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Old 01-01-2009, 04:47 PM   #41
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I can still remember bogying out of Boeing parking lots to Snowqualmie in time to get a fair amount of night sking before 10 pm? during the winter in the late 60's.

heh heh heh -
In 1966 we had a big snow storm here in the DC area. We made snow forts, sledded, generally had a great time! A big snow still makes me feel like a kid because we rarely get them around here. All wonder and excitement.
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Old 01-01-2009, 09:47 PM   #42
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I have never liked the cold or the snow on the roads. However, my DH used to feel the same way as Goonie. He could not imagine living anywhere that there was not 4 seasons. The last couple of years, he has complained about winter. He was diagnosed with Depression a couple of months ago and is now on a couple of meds for it. He did not like it when my DD, her DH and especially our grandbaby moved to another state. I am also wondering if he could have SAD though, since he is much more active in the summertime. He was complaining so much about how quickly it gets dark at night and he might as well go to bed. He seems to be doing a bit better now, probably the meds.

I realize how hard it would be to up and move far away from here. We have lived here since 1986. I would like to be able to be a snowbird or at least take a few trips in the winter time.
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Old 01-01-2009, 10:27 PM   #43
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I would like to be able to be a snowbird or at least take a few trips in the winter time.
Even though I mostly adore Winter, doesn't mean I stay for every single day of it! I normally go south somewhere for a week or so in December...this last year ('08) we went to San Antonio for a week of warm weather.....low 70's....while it was cold & snowy here at home. And then every February we head to Florida for 2 or 3 weeks, to enjoy the warmth & sunshine before the IL Winter loosens it's frosty grip.

Both the December and the February trips are helpful.....the early one eases us into Winter....and the later one eases us out of Winter and into Spring. A 'cold' Florida day in February, is better than a 'warm' February day in Illinois!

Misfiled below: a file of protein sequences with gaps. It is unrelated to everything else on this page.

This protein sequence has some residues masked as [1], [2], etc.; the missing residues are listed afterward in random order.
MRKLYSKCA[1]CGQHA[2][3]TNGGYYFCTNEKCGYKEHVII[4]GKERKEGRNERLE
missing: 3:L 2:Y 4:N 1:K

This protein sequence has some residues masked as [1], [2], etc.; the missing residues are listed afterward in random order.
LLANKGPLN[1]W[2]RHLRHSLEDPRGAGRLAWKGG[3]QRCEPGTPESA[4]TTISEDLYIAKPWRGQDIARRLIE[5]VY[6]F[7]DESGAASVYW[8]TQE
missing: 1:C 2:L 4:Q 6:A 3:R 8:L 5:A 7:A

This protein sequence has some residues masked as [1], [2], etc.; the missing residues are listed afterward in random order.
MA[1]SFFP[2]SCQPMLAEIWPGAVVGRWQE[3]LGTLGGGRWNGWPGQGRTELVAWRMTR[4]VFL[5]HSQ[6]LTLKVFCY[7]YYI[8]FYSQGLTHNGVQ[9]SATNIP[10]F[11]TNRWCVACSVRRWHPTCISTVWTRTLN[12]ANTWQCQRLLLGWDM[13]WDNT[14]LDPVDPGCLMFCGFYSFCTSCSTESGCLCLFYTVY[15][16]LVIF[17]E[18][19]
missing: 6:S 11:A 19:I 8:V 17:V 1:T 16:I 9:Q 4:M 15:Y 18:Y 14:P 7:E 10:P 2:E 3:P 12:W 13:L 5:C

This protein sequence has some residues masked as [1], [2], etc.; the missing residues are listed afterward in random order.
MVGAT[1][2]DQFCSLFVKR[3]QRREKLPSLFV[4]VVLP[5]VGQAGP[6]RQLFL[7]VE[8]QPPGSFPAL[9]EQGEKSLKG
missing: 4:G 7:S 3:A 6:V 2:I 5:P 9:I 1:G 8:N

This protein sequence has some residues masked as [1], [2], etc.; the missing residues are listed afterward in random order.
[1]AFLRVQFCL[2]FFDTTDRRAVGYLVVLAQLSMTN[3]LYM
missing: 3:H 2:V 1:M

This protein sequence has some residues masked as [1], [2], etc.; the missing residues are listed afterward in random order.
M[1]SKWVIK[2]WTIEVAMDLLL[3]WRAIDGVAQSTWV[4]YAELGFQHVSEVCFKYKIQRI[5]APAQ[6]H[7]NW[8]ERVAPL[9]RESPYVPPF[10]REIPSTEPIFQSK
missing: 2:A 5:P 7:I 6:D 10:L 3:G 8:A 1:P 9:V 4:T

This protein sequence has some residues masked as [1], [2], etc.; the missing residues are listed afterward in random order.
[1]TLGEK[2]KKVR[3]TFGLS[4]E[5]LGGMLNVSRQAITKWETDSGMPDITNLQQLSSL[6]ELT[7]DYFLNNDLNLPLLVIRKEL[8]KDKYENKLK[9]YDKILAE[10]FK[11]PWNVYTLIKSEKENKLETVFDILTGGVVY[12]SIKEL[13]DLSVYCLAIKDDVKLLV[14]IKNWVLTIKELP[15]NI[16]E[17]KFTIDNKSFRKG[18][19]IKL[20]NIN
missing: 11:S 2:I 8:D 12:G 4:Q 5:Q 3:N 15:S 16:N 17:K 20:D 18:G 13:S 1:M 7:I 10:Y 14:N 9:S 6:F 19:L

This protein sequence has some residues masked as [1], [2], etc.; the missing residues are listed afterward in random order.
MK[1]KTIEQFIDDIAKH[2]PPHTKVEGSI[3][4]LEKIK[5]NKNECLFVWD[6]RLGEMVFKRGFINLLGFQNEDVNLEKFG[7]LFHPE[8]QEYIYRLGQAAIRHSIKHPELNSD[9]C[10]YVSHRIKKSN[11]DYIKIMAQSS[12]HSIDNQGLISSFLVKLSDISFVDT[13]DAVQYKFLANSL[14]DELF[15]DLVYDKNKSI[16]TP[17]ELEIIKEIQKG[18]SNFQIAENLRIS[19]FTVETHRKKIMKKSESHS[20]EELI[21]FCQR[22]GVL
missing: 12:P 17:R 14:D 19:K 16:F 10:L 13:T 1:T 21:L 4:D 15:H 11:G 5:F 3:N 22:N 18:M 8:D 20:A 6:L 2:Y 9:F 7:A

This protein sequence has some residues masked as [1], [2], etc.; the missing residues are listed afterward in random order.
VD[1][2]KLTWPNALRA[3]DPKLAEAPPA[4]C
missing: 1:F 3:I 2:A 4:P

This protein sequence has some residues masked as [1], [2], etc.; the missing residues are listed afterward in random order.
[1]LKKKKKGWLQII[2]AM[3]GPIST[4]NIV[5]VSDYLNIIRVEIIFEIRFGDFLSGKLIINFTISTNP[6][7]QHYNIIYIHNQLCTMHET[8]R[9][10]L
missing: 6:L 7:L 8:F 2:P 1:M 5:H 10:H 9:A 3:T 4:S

Doing it like that, we get the best of both worlds.....all 4 seasons, plus a couple of breaks from the cold & snow of the frozen north, to enjoy the warmth & sunshine of the south!
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Old 01-01-2009, 10:50 PM   #44
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Because that's where the job was. But after ER.......no!

It's very true that if once you get detached from a paycheck, the choice of where to live really opens up.

The problem is that if you have strong family ties, it's not that easy to uproot and move. Otherwise, I would have moved from AZ to the East Coast for quick hops across the pond to the Old World that I love.
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Old 01-02-2009, 04:06 AM   #45
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I always used to get depressed, beginning about mid fall. I always assumed it was because I knew winter would soon follow and winter in the midwest is miserable.

Maybe it's because I experienced winter in the midwest that I hate winter so much. Enough snow to be "pretty" or useable for snow activities is usually enough to paralyze our old area. It's always the same. 2 to 6 inches of snow then drifts the county roads closed, and makes travel through town a nightmare. Any more that 6 inches is guaranteed to snarl everything for days to a week or more.